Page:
In the wild west of Phase I, it is sell-sell-sell anything in any way and let service figure out how to make things work best they can. Many times the service organization makes chicken salad out of chicken feathers but sometimes not, resulting in a disgruntled customer. In this scenario, the service imperative is just to keep the customer from kicking the product to the curb and ripping up the invoice—get the customer to accept what they’ve got. Customer satisfaction in the strategy of Phase II. Keep them satisfied and they will buy more is the thinking. Yet, customer satisfaction alone doesn’t cut it in Phase III. Customers demand measurable results, and only by making customers successful as they define it will they keep paying month after month and be open to buying more. Here is my bias—I think strategic customer success, not the tactical, functional customer success that gets most of the press is the future of not only services but business.
Exec View of Services: From red-headed stepchild to smartest cousin to favorite son.
Interesting how things have changed. In the old days, I had a CEO of a software company tell me he would pay me a lot of money if I could help him eliminate his services group! In Phase II when the financial numbers such as services contributing 40% of revenue and 75% of the profit, executive respect for service went up (not always a lot, but at least some). In Phase III, services are center stage, moving from background vocals to lead singers. The day is finally here—service pro as rock star!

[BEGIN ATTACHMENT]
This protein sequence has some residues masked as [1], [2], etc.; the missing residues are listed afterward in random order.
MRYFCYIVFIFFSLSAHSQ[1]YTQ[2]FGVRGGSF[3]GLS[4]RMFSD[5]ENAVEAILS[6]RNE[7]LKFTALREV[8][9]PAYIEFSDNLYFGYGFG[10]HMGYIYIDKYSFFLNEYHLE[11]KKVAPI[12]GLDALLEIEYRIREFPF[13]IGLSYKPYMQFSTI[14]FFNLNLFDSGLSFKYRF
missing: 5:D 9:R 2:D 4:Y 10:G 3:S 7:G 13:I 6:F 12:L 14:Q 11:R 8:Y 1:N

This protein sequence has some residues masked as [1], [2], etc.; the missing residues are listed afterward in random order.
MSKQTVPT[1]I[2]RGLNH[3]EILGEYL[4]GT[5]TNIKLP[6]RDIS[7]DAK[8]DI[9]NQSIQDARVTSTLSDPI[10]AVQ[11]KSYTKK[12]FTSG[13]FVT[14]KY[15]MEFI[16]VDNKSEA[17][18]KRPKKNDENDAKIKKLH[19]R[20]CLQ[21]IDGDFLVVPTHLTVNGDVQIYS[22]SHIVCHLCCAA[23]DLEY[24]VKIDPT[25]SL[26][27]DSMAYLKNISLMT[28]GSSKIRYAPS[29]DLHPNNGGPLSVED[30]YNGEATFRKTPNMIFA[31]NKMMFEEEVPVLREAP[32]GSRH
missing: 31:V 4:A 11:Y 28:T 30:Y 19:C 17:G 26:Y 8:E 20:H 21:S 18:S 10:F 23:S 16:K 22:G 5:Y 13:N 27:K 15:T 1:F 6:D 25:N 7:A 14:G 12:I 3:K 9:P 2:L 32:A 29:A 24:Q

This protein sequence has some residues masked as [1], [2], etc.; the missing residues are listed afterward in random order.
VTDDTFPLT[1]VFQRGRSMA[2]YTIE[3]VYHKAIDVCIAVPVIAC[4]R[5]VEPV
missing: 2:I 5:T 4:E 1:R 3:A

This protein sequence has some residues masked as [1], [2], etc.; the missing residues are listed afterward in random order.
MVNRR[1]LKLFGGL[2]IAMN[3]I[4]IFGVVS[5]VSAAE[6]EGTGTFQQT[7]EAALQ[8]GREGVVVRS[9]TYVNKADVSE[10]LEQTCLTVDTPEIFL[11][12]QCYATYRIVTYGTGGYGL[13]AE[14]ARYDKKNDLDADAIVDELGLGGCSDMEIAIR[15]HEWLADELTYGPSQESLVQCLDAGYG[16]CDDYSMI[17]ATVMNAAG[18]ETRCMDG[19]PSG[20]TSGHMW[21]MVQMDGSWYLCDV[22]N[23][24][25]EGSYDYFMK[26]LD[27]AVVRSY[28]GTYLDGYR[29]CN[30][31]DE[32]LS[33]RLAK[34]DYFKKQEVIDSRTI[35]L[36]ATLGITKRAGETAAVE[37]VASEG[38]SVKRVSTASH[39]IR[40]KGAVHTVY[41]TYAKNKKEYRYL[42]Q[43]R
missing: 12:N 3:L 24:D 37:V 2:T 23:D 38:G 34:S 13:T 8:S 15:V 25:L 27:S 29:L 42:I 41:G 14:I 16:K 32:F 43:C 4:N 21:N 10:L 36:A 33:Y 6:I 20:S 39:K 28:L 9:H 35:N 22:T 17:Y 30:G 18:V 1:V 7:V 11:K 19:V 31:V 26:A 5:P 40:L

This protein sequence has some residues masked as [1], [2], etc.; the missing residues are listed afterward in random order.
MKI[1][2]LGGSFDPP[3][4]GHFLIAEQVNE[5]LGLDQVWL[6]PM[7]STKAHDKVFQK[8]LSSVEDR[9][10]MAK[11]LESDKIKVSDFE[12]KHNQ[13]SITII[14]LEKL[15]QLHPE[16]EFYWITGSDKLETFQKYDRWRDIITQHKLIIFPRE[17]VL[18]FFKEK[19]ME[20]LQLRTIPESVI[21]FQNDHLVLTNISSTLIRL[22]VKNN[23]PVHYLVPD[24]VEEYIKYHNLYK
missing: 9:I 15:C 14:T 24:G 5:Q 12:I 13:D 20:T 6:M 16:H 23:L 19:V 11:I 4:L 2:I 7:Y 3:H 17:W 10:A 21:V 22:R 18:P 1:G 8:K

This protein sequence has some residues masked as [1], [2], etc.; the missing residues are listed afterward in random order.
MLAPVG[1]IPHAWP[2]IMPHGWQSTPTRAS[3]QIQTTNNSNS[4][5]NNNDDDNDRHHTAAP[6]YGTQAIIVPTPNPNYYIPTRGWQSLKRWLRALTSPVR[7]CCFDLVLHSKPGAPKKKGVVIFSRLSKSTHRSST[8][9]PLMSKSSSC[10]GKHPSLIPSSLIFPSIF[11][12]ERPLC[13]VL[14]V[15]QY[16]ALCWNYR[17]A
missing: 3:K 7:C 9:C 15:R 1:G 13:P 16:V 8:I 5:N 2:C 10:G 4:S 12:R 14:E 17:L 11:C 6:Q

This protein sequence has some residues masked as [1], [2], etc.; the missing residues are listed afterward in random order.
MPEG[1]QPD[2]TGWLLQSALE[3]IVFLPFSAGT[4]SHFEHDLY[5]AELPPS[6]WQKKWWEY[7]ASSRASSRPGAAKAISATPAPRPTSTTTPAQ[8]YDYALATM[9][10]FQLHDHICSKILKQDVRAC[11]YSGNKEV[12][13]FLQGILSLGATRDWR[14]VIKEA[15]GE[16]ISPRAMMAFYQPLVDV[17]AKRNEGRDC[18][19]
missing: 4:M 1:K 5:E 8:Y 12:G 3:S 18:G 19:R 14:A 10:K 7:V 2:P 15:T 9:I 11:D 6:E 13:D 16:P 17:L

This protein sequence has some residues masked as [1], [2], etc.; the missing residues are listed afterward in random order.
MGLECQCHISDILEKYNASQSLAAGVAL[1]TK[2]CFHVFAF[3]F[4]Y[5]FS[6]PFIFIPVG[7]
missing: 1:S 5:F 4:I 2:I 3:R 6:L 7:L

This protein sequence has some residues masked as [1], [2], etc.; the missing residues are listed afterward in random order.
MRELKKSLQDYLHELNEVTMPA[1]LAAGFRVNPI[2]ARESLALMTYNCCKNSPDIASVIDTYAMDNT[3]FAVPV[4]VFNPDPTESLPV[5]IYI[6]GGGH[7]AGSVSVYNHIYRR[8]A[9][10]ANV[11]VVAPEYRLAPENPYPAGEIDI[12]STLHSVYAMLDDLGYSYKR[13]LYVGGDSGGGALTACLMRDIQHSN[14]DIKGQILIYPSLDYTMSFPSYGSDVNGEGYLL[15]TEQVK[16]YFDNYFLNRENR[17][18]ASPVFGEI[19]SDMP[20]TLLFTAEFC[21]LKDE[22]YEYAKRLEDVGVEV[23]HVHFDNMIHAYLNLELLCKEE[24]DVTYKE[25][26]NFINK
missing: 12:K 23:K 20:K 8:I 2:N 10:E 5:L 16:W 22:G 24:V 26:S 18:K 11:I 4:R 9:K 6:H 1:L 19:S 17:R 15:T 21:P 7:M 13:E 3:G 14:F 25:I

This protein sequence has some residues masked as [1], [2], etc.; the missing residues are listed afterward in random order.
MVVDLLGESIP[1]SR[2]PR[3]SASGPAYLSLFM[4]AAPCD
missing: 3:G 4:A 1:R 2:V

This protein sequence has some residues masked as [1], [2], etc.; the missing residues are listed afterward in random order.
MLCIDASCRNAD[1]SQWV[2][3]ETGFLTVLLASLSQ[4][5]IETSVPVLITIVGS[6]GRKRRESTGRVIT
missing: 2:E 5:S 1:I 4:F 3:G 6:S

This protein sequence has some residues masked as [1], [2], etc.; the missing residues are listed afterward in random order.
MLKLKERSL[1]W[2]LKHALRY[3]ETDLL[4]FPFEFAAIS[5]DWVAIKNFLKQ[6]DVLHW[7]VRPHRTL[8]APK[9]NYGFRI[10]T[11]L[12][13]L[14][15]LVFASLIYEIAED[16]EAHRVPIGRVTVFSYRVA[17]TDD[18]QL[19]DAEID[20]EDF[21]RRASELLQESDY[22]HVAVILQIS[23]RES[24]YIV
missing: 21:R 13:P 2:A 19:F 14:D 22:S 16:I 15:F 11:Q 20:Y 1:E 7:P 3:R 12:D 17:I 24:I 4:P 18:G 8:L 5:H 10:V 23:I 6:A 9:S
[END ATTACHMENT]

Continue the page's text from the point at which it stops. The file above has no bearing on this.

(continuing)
How about field services? How has that field evolved?
FSE Pro Capabilities: From tech savvy hard worker to industry specialist to executive advisor.
The brilliant field service engineer still has to be technically proficient, work hard and be polite but also possess strong customer acumen, be proactive and strategic, communicate powerfully, influence with integrity, and build trust outside and inside, up and down organizations. These are very similar to the requirements of a strong business executive. We are asking a lot, but the investment in recruiting, training, and coaching is worth every shilling. No one has a more positive impact on customer success than the brilliant FSE — no one.
FSE Structure: From Lone Ranger to a Few Good Men to a Band of Brothers.
In Phase I, the FSE basically goes it alone moving from problem to problem, checking in with his boss now and then. In Phase II there are more FSEs to banter with, some people in support helping do phone fixes and back-up. In the account-based structure, suppliers implement for Phase III, for things to work the FSE must work as a member of an account team–sales, marketing, engineering, product development, professional services, and executives for example. Smart suppliers are also learning the big improvement in customer loyalty when they embed FSEs into the customers business. In most cases, customers with mission-critical needs will pay for resident engineers to support their efforts directly from their locations.
What does the field service engineer of the future look like?